Visiting the Rezang La Memorial, one has a feeling of super-humans defending Indian territory against the Chinese onslaught, says Claude Arpi on the 60th anniversary of the heroic battle of the 1962 War.
Several years ago, I had the opportunity to interview one of the most renowned Indian mountaineers, who had chosen to live like local folks in the Himalaya.
She recounted an anecdote which took place during the All-Women Himalayan Traverse expedition; one day the expedition arrived in a small mountain village; speaking about the majestic surroundings, the mountaineer told one of the villagers: ‘Kitne sundar! (How beautiful they are!)’, the local pahari’s immediate reply was, ‘Kitna dukh! (So much suffering!)’
Somehow, the pithy phrase summarised the hard life in these high mountainous areas.
These words came back to mind when I recently visited the site of the the Battle of Rezang La, near Chushul village in Ladakh at more than 15,000 feet.
As one arrives by car from Nyoma, the track follows the imposing Kailash range, covered with snow.
Immediately, one is confronted by this paradox faced by one of the most peaceful and magnificent spots on earth, which has however witnessed some of the bloodiest battles since independence.
After crossing the Tsaga La (pass) and a few kilometers before arriving at the site of the newly-renovated War Memorial in honour of the ‘Charlie’ Company of the 13th Battalion of the Kumaon Regiment, one can have the magnificent sight of a Tri-colour flag floating in the blue sky.
The ‘dukh’ side
On November 18, 1962, a battle was fought at Rezang La at the incredible height of 16,000 feet, one of the greatest battles in history; 114 soldiers of the 124-strong company led by Major Shaitan Singh, Param Vir Chakra, lost their lives heroically defending the nearby Chushul airstrip, the last defence before Leh, Ladakh’s capital.
Major Shaitan Singh was posthumously awarded the Param Vir Chakra, the highest military decoration; his battalion received eight Vir Chakras, four Sena Medals and one Mention-in-Dispatches, making it one of the highest decorated companies of the Indian Army.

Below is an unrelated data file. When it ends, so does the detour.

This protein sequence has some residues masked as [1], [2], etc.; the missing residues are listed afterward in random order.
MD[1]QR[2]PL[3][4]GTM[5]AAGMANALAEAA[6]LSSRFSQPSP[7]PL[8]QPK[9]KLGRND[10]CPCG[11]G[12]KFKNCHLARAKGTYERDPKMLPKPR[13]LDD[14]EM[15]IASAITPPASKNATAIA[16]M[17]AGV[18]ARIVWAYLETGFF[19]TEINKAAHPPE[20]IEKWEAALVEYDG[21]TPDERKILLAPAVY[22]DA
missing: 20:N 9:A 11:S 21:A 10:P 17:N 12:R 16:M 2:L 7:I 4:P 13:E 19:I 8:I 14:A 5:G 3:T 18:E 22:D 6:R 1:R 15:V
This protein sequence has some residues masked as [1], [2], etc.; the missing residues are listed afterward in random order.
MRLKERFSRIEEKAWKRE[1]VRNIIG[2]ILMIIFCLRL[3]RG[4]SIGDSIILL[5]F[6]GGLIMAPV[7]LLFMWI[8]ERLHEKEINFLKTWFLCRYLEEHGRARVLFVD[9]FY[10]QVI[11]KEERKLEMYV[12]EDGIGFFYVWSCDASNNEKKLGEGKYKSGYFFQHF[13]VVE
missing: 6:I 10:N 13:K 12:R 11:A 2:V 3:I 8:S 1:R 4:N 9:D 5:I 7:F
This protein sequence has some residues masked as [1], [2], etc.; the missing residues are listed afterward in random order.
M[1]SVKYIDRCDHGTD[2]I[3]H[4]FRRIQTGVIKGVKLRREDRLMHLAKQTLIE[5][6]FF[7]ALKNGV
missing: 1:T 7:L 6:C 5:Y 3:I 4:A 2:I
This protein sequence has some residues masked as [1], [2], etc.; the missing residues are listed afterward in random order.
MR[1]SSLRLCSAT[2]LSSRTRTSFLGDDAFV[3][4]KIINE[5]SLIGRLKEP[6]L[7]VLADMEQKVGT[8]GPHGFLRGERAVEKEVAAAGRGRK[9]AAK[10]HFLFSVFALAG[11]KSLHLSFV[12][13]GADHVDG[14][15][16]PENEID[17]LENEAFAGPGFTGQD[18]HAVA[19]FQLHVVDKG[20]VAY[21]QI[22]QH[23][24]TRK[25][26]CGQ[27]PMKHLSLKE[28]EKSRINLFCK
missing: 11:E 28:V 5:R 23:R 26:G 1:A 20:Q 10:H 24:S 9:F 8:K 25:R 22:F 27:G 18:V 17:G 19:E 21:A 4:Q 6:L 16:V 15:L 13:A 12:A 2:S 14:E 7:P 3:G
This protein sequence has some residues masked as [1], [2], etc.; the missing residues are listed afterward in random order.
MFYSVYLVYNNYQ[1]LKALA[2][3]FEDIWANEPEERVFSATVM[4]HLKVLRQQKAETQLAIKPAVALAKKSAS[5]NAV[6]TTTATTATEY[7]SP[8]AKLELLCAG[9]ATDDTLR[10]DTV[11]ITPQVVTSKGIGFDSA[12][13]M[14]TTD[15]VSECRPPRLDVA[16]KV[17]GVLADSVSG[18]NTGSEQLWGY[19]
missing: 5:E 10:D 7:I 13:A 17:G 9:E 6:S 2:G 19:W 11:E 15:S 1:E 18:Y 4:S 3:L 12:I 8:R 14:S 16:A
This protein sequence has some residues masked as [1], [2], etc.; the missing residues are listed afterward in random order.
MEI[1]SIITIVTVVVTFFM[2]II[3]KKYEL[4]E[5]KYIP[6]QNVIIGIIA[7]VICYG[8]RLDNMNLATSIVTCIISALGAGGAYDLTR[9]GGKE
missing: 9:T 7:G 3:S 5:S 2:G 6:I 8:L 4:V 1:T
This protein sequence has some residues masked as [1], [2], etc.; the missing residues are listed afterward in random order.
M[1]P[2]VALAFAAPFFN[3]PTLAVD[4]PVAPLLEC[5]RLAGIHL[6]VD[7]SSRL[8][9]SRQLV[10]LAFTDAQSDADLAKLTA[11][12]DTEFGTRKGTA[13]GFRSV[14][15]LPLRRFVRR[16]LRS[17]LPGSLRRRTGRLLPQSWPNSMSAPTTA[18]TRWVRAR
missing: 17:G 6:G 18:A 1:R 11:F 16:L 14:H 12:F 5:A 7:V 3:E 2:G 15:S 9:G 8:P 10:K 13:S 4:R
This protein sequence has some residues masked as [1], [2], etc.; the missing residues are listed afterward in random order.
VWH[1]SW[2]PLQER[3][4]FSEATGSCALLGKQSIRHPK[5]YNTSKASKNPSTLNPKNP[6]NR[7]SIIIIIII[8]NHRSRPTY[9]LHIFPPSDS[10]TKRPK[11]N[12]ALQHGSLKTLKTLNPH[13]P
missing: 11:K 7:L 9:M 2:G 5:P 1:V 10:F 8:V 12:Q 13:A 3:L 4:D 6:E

The citation which appeared in the gazette, said: ‘Major Shaitan Singh was commanding a company of an Ahir infantry battalion deployed at Rezang La in the Chusul sector at a height of about 16,000 feet. The locality was isolated from the main defended sector and consisted of five platoon-defended positions.
‘On 18 November 1962, the Chinese forces subjected the company position to heavy artillery, mortar and small arms fire and attacked it in overwhelming strength in several successive waves. Against heavy odds, our troops beat back successive waves of enemy attack.’
It is further mentioned that ‘Major Shaitan Singh dominated the scene of operations and moved at great personal risk from one platoon post to another sustaining the morale of his hard-pressed platoon posts.
‘While doing so he was seriously wounded but continued to encourage and lead his men, who, following his brave example fought gallantly and inflicted heavy casualties on the enemy. For every man lost to us, the enemy lost four or five.
‘When Major Shaitan Singh fell disabled by wounds in his arms and abdomen, his men tried to evacuate him but they came under heavy machine-gun fire. Major Shaitan Singh then ordered his men to leave him to his fate in order to save their lives.
‘Major Shaitan Singh’s supreme courage, leadership and exemplary devotion to duty inspired his company to fight almost to the last man.’
Visiting the War Memorial, one has a feeling of super-humans defending the Indian territory against the Chinese onslaught; it is deeply touching; remember that most of the soldiers of the Charlie Company who fought the battle at this altitude had come from the plains of Haryana.
The Ladakh Range and particularly Rezang La and the nearly peaks/passes have an extraordinary strategic importance as they dominates the Spangur Tso (lake), the Spangur Gap (the narrow area between the Pangong Tso and the Spangur Tso) as well as the strategic road to Rutok, the main garrison in Western Tibet and the route to Leh.
By controlling these ridges, the Indian Army stopped the Chinese advance on Leh and probably saved Ladakh.
Incidentally, the cease-fire was declared by China four days later. Was it a coincidence?
Though still classified, parts of the Henderson-Brooks-Bhagat Report (hereafter the Report) on the 1962 conflict have found their way to the Internet. It is worth quoting some extracts.